The Real Reason NBA Teams Win Championships

We believe it. We try to believe it. We want it. We wish for it. We pray for it. We scream for it. We think it’s there. We know it’s there. We aren’t sure if it’s there. And we will never stop searching for it.

You know what the strangest NBA phenomenon is? The elite player, and the misinterpretation everyone has of what actually makes an “elite” player. People have it in their mind that being elite doesn’t necessarily mean winning. To a lot of people – actually, to most people – an elite player averages 25 a night or hits the glass as hard as anyone or puts together All-NBA seasons or makes All-Star teams. They could do that. But here’s the kicker: statistics don’t matter. They really don’t.

We spend years watching and absorbing basketball, and yet it’s a constant mirage. The more hoops we watch, the more often players deceive us. Killers are fleeting. For every 40 miles in the jungle, you might find 450 spider monkeys, 346 cranes, 114 tapirs and one tiger. There’s a reason for all that.

Russell. Bird. Magic. Isiah. MJ. Hakeem. Duncan. Shaq. D-Wade. Kobe. And now Dirk (that felt a little weird). Killers.

Sometimes, you hit the perfect storm of events: a great player that feels underappreciated or pissed off at a career of first round exits or trades. Then the front office catches a couple of breaks, like say landing Rasheed Wallace midseason for nothing, after ‘Sheed endured years of playoff failures. You end up with teams that are completely united, if for only one season, hell bent on a championship, their motives so centered that talent can’t slow them, consumed by trust (Should we put the 2011 Mavs here? I’m torn.).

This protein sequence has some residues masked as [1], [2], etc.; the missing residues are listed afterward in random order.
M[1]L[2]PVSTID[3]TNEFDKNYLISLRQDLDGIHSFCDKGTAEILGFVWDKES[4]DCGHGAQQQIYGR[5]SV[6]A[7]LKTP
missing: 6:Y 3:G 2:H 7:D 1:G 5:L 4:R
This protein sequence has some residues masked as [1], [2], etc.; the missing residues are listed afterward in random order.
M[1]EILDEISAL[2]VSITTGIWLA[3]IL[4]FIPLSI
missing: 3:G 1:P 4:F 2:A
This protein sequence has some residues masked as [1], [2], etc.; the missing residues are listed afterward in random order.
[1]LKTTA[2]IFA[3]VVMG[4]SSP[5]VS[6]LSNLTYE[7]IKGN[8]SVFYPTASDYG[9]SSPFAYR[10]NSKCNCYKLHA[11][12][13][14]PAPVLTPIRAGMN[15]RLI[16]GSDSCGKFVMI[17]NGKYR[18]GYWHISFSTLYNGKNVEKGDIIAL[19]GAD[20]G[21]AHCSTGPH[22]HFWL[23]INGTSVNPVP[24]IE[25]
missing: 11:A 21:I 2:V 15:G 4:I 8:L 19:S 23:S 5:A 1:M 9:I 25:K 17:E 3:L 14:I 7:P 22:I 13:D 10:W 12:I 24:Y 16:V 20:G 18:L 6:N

Normally, a championship is decided by a team, convinced losing is an impossibility, that they are destined to win it all. And it all starts with one leader and one trust.

The best game I was ever a part of, the best game I ever played in, was a season-ending, dream-killing, body-torturing, state tournament, should’ve-been overtime loss my junior year in high school. We were the No. 2 seed, the favorites, probably had the biggest upside of any team in the field (seven of us were legitimate college athletes). We had the home court, had the size inside, had a 16-point halftime lead, had everything you needed to win. We should’ve WALKED away with a W.

But then it all started to unravel. The tempo changed. We were warned all week about the refs – supposedly, one of them was “in the pocket” of the opposing coach. They went way back, had incentives to see each other do well. Up 16, we should’ve known. It was predictable. So the calls started rolling, our coach got into it with first the refs and then some parents (there was about a 20-minute delay where no one was sure what was going on except that people were coming down from out of the stands to throw down). This ended up costing him his job. Our leading scorers hit foul trouble; our younger players were caught up in mental games with the same parents who felt the need to interject themselves into the game (you know the ones I’m talking about…the rich ones who enjoy bullying young teenagers). And I didn’t step up, didn’t really do much of anything.